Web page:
Lizards are known to have adapted to commonly cling on to structures, i.e., walls, rocks, and tree trunks. However, not all lizards developed the same mechanism of achieving this action.
For instance, some arboreal lizards evolved to have strong claws for a better grip, such as the common iguana (I. iguana), Chinese water dragon (P. cocincinus), and the massive Komodo dragon (V. komodoensis).
On the other hand, some lizards have developed a prehensile tail for clenching on to aerial supports. That is, they have a tail capable of carrying most of the bodyweight or a tail habitually used to grasp onto things. Some of the lizards having this are Solomon Islands skink (C. zebrata) and the true chameleons from the family Chamaeleonidae.
Meanwhile, other lizards have similarly evolved the adaptive toe pad mechanism of geckos. For example, the family Dactyloidae, commonly known as anoles, and some skins in the family Scincidae have adhesive toes.
Evolution in the animal kingdom takes on different paths, depending on the needs of the animal. As for us, humans, we do not yet need those sticky pads Spider-man Style! Perhaps in the future, we could have it? We will never know.
However, other animals outside the order of lizards have developed similar features found on geckos. As a matter of fact, adhesive toe pads are diversely detected on insects, arachnids, amphibians, and mammals.
- Leaf Beetles (family Chrysomelidae): unlike the ultra-flexible setae of geckos, leaf beetles evolved tiny hairs on their feet that come in various shapes: pointed, flat, and disk-like. Along with the multiple forms, the tiny hairs are arranged in patterns across the feet. Scientists believed that this phenomenon compensates for the varying amount of force needed while moving.
- Spiders (order Araneae): While your naked eyes do not see the thread-like structures around the spiders, their feet are, in fact, covered in thousands of tiny hairs. Like the gecko’s setae, spiders’ small hairs split into even finer triangular-tipped strands called setules. Flexible like setae, setules trigger Van der Waals forces on the surface, allowing spiders to stick on ceilings and walls.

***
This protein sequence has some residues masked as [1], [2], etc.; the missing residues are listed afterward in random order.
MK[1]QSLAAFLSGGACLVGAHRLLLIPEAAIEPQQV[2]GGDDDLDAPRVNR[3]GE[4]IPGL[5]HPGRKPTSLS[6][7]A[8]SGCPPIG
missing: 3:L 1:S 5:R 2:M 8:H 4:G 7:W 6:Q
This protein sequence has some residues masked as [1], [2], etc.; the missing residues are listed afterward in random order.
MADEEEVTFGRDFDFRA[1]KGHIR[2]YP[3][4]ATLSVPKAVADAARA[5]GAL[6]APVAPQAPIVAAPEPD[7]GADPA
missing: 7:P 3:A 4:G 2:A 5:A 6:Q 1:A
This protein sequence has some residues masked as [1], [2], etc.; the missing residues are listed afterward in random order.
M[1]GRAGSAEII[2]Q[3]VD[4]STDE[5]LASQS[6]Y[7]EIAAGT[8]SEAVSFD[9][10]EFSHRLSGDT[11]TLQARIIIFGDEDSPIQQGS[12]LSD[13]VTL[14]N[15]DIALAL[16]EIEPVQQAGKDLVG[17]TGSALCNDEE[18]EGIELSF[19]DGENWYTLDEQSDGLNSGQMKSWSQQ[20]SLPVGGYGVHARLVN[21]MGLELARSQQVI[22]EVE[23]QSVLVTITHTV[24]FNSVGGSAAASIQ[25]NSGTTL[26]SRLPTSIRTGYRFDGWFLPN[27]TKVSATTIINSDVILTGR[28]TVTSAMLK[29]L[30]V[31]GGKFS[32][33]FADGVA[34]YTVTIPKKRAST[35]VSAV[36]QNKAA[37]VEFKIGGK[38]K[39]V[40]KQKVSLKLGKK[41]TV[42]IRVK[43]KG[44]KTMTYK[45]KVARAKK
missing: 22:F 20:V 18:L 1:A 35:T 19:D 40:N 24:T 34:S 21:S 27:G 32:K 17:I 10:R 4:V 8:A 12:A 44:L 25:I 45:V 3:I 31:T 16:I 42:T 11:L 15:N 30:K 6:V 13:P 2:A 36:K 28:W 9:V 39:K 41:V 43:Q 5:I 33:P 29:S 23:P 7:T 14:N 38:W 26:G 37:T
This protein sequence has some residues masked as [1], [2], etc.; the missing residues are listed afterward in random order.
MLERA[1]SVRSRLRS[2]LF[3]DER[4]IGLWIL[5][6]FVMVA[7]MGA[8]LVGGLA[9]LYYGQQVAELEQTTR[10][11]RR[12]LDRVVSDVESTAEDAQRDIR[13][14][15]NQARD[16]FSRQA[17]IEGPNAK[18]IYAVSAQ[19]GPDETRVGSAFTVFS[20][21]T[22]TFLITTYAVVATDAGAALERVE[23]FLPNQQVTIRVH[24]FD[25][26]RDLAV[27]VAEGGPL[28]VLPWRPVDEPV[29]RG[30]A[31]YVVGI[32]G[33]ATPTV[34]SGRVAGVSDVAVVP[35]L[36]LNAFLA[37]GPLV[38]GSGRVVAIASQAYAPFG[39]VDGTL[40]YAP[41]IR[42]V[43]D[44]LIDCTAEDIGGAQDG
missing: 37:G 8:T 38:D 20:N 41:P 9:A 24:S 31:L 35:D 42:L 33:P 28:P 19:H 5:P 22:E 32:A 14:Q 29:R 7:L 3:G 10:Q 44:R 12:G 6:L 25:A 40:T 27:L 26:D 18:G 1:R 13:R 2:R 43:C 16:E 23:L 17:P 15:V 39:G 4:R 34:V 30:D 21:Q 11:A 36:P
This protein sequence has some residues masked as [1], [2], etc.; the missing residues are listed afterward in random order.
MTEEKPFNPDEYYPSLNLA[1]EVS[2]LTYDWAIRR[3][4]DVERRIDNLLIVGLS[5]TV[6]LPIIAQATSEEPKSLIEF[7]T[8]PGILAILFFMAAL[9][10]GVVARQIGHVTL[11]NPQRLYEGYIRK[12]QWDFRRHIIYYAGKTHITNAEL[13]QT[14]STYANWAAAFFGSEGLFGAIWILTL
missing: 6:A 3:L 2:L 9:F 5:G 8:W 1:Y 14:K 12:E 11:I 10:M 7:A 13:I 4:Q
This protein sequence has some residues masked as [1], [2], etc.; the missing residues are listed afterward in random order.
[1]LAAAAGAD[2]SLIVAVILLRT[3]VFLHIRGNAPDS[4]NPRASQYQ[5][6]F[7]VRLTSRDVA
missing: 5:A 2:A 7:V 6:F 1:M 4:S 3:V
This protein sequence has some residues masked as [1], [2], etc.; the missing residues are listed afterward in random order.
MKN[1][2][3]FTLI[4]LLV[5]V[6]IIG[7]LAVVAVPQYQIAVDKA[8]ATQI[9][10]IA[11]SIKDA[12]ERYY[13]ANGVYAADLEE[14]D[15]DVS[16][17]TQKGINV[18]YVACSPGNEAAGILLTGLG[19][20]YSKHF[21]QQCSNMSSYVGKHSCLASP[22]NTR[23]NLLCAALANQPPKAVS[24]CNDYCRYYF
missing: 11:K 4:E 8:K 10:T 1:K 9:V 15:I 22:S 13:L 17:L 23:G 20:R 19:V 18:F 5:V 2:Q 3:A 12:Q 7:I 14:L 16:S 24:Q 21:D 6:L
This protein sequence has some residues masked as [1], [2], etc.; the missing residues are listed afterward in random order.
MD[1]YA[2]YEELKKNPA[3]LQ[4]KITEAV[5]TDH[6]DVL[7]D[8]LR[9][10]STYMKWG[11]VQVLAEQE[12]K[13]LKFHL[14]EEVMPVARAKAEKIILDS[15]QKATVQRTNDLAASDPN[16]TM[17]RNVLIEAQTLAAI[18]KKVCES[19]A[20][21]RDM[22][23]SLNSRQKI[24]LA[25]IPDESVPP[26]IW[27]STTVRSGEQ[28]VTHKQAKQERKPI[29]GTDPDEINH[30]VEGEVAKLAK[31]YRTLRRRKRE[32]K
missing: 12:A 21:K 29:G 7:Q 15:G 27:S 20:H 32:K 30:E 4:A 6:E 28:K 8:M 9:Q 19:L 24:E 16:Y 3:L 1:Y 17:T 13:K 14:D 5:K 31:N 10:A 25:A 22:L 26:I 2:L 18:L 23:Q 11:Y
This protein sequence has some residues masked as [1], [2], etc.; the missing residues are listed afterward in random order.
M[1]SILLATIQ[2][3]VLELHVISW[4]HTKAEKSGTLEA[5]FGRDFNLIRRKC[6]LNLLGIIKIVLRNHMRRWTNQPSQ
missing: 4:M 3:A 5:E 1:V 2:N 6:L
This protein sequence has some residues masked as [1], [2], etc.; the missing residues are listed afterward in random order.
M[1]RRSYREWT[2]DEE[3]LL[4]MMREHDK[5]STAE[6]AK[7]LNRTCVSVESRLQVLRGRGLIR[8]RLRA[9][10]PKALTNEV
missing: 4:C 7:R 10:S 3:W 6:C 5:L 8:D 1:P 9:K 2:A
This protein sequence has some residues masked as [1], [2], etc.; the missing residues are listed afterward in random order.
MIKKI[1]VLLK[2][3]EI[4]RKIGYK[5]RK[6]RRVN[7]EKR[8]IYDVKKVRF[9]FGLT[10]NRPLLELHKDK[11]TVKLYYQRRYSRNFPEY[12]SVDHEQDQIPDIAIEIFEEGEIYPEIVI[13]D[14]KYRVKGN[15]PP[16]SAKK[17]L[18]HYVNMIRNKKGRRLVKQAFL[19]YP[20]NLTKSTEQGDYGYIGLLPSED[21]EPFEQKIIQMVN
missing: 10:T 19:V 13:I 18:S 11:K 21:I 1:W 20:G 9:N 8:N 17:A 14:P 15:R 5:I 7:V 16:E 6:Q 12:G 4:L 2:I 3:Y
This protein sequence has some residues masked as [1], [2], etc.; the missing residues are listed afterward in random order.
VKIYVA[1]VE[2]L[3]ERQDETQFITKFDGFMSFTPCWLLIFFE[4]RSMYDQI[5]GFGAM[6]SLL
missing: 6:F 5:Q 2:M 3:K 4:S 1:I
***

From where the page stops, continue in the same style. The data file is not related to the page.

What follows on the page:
You might ask, how about those animals without setae? How do they climb and adhere to walls? All I can say is that nature works in mysterious ways and allows them to evolve differently.
- Snails (class Gastropoda): to move around on flat surfaces, snails catapult themselves by generating waves of muscular pulses on their feet. These series of muscle contractions and relaxations traverse across the central portion of the foot from tail to head. While moving up a wall or across the ceiling, upside down, they secrete special mucus to provide more friction.
- Tree Frogs (family Rhacophoridae): tree frogs depend on the collaborative efforts of friction and adhesion to stick on vertical surfaces. To increase their grip through friction, they adopt a spread-out stance similar to Spider-Man. In addition to this, they deploy a thin layer of sticky mucus to coat their toe pads in hopes of achieving wet adhesion.
By looking at the sophisticated sticking mechanism of geckos, it is with great ambition that our scientists and engineers could come up with synthetic products by mimicking their intricate clinging ability.
As a matter of fact, you may have read about or heard of some of these nature-inspired adhesive products online or on television ads.
- GeckSkin by the University of Massachusetts Amherst: composed of stiff fabrics with soft elastomers, GeckSkin depends on draping adhesion. As in a natural gecko toe pad, the fabrics are woven into a synthetic tendon to produce a similar effect to that of a gecko’s mechanism.
- Setex GeckoGrip by nanoGriptech: Made from a high friction microfiber surface, Setex GeckoGrip is inspired by the tiny hairs under the toe pads of geckos. It can be customized to a variety of uses, from apparel to mechanical parts.
- Geckos can walk on vertical walls and upside-down on ceilings because of the branched setae under their toes. These tiny hairs interact with the surface by Van der Waals forces.
- While it is generally mistaken that all geckos have this ability, around 40% of the total gecko species lack toe pads and limbs to adhere to walls and vertical surfaces.
- Not all lizards follow the same mechanism as geckos when climbing steep surfaces. Some scuttle using their strong claws while others use their specialized tails as support.
- Though some animals like leaf beetles and spiders have tiny hairs, other arboreal animals resort to different methods like secreting mucus in snails and suction in tree frogs.
- The innovative system of gecko adhesion has inspired human technology like the adhesive and sealants industry.